Northern Ireland

Marcell Seeley murder: Mark Ward found guilty of killing

Police have cordoned off the flat in Dingwell Park where the man's body was discovered
Image caption Mr Seeley's body was found in a flat in Dingwell Park

A 25-year-old man from County Armagh has been given a life sentence after being found guilty of murder.

A jury at Belfast Crown Court found Mark Daniel Ward guilty of beating Marcell 'Junior' Seeley to death in October 2015.

The remains of the 34-year-old father of four were found in the living room of his Dingwell Park flat in the Tagnaven estate in Lurgan.

The cause of death was blunt force trauma to the head.

As Ward, from Drumellan Gardens in the Moyraverty area of Craigavon, was being led from the dock, he turned to the public gallery and verbally abused Mr Seeley's family.

During the six-week trial, the court heard from a neighbour of Mr Seeley's, who saw Ward in the Dingwell Park area on Sunday 11 October.

Gerry Byrne gave evidence last month, and said that when he spoke to Ward, he noticed blood on his hand.

Mr Byrne said Ward told him he had "hit Junior" and also spoke about blood coming from an ear.

'Severe degree of force'

Mr Seeley sustained multiple injuries in the attack including fatal head injuries which produced both swelling and bleeding to the brain.

He also sustained two fractured ribs, a fracture to a bone just above his voice box and a shoulder injury.

Other evidence which the Crown said proved Ward's guilt was a distinctive shoe pattern left at the murder scene. The shoe print came from a pair of size nine Base London shoes.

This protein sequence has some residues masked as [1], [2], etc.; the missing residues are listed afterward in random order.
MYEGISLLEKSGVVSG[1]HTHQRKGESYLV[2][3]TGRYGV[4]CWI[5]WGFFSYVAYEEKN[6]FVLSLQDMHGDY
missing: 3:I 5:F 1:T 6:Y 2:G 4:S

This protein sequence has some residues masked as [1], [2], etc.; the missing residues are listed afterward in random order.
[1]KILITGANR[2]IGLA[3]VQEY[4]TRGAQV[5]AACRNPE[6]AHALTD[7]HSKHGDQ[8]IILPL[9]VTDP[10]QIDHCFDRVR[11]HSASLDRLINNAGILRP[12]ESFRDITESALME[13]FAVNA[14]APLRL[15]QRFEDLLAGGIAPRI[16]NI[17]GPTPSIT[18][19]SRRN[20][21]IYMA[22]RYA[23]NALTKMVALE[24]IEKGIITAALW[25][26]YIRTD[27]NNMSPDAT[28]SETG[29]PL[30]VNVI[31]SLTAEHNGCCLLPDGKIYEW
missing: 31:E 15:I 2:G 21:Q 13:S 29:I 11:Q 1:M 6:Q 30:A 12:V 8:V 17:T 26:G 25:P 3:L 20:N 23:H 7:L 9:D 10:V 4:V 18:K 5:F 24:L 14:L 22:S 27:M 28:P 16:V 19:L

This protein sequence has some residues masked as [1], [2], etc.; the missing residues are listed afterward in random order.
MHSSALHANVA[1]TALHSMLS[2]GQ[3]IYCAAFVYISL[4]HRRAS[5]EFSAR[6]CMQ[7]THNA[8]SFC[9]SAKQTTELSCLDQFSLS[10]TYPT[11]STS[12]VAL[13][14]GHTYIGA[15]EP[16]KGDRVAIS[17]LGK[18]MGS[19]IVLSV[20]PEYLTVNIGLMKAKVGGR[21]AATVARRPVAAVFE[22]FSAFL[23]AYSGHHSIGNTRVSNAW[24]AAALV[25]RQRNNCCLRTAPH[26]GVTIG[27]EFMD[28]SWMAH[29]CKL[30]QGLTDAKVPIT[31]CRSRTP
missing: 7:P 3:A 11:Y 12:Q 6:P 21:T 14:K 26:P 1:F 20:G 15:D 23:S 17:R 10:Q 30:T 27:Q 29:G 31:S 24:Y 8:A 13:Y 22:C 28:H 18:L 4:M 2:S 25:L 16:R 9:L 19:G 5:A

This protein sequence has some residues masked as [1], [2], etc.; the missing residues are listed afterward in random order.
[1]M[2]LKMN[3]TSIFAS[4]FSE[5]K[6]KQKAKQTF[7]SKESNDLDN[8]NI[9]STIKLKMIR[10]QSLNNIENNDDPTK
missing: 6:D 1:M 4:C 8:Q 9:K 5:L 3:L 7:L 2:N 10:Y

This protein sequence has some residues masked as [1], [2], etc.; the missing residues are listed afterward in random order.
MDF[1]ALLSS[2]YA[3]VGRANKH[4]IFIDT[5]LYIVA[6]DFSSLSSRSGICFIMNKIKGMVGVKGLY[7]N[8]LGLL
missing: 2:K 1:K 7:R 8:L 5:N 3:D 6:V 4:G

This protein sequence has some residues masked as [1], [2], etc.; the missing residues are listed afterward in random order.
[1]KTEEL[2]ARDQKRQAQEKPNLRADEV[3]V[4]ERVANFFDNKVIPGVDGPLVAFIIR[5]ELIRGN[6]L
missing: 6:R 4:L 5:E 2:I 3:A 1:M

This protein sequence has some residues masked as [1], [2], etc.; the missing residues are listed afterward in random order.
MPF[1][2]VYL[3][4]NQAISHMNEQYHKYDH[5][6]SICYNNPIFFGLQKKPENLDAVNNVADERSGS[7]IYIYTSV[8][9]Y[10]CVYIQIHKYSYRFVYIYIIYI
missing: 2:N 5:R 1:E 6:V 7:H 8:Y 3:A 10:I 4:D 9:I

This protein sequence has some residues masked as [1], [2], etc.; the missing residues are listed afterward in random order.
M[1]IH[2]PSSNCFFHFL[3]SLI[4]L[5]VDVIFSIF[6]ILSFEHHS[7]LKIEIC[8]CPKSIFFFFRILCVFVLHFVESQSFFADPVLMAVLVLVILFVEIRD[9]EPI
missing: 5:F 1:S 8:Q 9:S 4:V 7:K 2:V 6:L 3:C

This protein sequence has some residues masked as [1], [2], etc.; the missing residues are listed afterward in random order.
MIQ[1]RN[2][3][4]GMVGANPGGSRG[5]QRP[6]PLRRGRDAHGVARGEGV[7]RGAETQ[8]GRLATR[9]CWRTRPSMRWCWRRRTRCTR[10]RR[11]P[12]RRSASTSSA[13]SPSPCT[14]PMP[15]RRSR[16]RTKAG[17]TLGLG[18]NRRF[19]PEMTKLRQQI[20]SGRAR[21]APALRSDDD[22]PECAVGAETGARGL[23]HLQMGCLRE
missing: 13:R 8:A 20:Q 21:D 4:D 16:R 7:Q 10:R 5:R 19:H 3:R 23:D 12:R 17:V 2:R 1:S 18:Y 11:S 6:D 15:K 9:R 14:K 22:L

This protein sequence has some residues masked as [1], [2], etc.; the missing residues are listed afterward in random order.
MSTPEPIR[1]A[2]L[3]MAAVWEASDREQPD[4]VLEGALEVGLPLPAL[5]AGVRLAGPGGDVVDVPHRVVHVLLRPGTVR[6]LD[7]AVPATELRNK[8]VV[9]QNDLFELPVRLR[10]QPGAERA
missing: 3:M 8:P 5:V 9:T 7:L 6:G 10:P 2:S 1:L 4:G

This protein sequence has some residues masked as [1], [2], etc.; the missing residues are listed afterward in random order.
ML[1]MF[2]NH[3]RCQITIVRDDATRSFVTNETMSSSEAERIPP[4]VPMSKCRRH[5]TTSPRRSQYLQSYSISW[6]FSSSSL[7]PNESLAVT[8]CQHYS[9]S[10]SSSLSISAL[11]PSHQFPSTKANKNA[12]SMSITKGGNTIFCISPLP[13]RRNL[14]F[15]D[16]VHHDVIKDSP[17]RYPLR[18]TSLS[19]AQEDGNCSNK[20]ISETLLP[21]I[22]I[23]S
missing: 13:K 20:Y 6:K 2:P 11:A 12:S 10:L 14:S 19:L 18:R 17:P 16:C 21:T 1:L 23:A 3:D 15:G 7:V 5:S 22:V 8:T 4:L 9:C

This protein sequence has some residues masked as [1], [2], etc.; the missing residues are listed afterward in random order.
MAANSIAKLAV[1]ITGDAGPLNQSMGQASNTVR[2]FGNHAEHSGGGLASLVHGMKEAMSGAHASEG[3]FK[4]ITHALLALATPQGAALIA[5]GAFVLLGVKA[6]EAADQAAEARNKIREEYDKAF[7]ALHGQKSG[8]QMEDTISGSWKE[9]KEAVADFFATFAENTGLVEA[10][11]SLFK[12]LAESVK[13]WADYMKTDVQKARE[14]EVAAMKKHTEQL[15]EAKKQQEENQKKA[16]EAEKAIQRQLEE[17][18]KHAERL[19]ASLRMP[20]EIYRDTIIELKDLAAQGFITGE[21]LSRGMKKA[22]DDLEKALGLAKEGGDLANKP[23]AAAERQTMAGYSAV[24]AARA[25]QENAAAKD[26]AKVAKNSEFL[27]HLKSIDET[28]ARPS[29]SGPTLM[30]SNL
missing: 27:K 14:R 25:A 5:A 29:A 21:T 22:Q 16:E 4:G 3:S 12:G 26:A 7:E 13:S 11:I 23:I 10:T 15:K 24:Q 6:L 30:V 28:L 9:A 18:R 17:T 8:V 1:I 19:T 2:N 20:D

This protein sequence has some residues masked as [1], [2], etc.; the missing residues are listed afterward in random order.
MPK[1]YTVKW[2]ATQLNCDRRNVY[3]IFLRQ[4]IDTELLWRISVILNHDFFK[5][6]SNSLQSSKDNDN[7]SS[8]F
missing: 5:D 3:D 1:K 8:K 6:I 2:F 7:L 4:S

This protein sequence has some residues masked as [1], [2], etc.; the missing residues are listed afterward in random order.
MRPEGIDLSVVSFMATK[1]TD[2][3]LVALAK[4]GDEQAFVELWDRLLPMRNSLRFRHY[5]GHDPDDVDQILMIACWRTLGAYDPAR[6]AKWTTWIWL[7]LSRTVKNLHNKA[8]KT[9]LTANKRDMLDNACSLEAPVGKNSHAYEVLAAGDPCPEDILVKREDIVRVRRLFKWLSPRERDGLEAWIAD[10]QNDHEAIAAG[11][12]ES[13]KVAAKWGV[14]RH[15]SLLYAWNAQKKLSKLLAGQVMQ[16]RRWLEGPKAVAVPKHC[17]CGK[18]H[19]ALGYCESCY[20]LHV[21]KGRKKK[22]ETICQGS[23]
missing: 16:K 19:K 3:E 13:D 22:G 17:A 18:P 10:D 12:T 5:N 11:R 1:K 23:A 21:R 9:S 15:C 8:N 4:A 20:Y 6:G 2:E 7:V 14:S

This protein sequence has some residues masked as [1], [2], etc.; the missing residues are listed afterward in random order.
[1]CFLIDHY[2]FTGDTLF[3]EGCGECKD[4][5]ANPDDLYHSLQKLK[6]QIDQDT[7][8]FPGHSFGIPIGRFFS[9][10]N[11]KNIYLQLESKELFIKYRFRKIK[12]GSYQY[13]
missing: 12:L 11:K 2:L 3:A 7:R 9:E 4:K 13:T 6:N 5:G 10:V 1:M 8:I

Footprints were located on an envelope beside Mr Seeley's body, on a belt, on several areas on the floor, and there was also a footprint on the victim's shirt that correlated with bruising to his underlying muscle, which a pathologist concluded was caused "by a severe degree of force... such as a stamp."

'Unanimously guilty'

It was the Crown's case that Ward - who wears size nine shoes - was seen in a police station for an unrelated matter the week of the murder wearing a pair of Base London shoes, which have never been recovered.

Ward chose not to give evidence at his trial, however, the jury heard that his version of events placed him at the scene on the night in question, but he denied killing Mr Seeley.

His version of events was rejected by the jury, who found Ward unanimously guilty of murder.

The judge said the tariff hearing, to determine how long Ward will spend in jail before he is considered eligible for release, will be held in August.

The judge said Mr Seeley's family had acted with "complete decorum."

"The family of the deceased, and others, are to be commended for the way in which they have conducted themselves throughout what must have been an extremely difficult trial for them to listen to," he said.

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